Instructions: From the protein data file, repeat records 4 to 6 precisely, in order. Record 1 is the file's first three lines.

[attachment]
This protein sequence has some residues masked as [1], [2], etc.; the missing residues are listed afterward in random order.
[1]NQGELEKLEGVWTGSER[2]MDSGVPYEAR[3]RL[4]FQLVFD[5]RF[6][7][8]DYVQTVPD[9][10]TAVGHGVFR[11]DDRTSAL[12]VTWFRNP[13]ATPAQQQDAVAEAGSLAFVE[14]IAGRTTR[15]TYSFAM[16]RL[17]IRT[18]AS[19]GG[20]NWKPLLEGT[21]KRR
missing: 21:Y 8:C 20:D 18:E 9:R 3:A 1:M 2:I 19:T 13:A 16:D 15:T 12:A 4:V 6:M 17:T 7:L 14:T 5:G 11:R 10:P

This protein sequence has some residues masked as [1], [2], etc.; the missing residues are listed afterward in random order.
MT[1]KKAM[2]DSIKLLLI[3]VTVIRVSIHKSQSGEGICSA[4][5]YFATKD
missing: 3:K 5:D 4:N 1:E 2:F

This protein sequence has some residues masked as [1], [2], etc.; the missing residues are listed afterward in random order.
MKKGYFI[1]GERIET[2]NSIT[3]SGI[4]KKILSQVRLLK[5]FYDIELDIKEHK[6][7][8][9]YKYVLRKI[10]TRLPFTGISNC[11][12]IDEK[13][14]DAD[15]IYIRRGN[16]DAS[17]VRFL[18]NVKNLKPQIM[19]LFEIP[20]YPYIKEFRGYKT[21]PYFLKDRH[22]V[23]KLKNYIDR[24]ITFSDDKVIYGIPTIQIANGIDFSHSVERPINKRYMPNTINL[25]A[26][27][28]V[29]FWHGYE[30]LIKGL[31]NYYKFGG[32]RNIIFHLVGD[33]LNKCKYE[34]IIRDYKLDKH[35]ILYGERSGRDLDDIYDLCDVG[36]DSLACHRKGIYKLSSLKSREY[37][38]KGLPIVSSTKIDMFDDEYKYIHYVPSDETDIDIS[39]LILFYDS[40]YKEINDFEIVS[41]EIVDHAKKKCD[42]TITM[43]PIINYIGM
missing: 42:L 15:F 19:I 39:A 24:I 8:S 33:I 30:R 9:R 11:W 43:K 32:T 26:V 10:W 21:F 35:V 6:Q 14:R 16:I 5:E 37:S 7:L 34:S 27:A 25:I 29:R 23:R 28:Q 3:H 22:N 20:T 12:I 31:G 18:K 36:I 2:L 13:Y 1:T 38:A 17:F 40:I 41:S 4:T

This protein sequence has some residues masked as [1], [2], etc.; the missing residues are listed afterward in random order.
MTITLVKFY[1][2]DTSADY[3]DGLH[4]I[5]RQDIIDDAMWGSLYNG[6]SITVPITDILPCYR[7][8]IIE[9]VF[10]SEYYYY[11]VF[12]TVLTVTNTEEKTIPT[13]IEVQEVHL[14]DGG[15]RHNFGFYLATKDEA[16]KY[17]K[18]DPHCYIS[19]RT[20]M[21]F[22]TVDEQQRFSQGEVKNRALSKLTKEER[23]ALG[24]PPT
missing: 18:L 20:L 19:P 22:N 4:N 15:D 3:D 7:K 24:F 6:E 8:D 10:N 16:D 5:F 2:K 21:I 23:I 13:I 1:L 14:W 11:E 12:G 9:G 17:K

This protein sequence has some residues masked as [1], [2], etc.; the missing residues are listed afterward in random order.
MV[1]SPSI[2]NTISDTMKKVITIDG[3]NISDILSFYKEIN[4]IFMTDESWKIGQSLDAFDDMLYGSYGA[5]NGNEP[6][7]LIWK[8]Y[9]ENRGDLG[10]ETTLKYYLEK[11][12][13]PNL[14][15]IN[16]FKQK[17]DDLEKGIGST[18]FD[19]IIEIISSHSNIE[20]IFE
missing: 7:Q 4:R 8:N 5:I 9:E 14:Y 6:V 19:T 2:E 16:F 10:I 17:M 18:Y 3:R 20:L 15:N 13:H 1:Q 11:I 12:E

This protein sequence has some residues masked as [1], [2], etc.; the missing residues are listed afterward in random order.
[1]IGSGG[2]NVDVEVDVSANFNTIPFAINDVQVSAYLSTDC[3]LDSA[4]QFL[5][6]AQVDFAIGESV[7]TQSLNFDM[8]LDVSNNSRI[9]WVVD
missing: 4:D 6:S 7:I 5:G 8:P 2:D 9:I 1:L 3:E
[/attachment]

This protein sequence has some residues masked as [1], [2], etc.; the missing residues are listed afterward in random order.
MTITLVKFY[1][2]DTSADY[3]DGLH[4]I[5]RQDIIDDAMWGSLYNG[6]SITVPITDILPCYR[7][8]IIE[9]VF[10]SEYYYY[11]VF[12]TVLTVTNTEEKTIPT[13]IEVQEVHL[14]DGG[15]RHNFGFYLATKDEA[16]KY[17]K[18]DPHCYIS[19]RT[20]M[21]F[22]TVDEQQRFSQGEVKNRALSKLTKEER[23]ALG[24]PPT
missing: 18:L 20:L 19:P 22:N 4:N 15:D 3:D 7:K 24:F 6:E 8:D 10:N 16:D 5:F 2:K 21:I 23:I 13:I 1:L 14:W 11:E 12:G 9:G 17:K

This protein sequence has some residues masked as [1], [2], etc.; the missing residues are listed afterward in random order.
MV[1]SPSI[2]NTISDTMKKVITIDG[3]NISDILSFYKEIN[4]IFMTDESWKIGQSLDAFDDMLYGSYGA[5]NGNEP[6][7]LIWK[8]Y[9]ENRGDLG[10]ETTLKYYLEK[11][12][13]PNL[14][15]IN[16]FKQK[17]DDLEKGIGST[18]FD[19]IIEIISSHSNIE[20]IFE
missing: 7:Q 4:R 8:N 5:I 9:E 14:Y 6:V 19:T 2:E 16:F 10:I 17:M 18:Y 3:R 20:L 15:N 13:H 1:Q 11:I 12:E

This protein sequence has some residues masked as [1], [2], etc.; the missing residues are listed afterward in random order.
[1]IGSGG[2]NVDVEVDVSANFNTIPFAINDVQVSAYLSTDC[3]LDSA[4]QFL[5][6]AQVDFAIGESV[7]TQSLNFDM[8]LDVSNNSRI[9]WVVD
missing: 4:D 6:S 7:I 5:G 8:P 2:D 9:I 1:L 3:E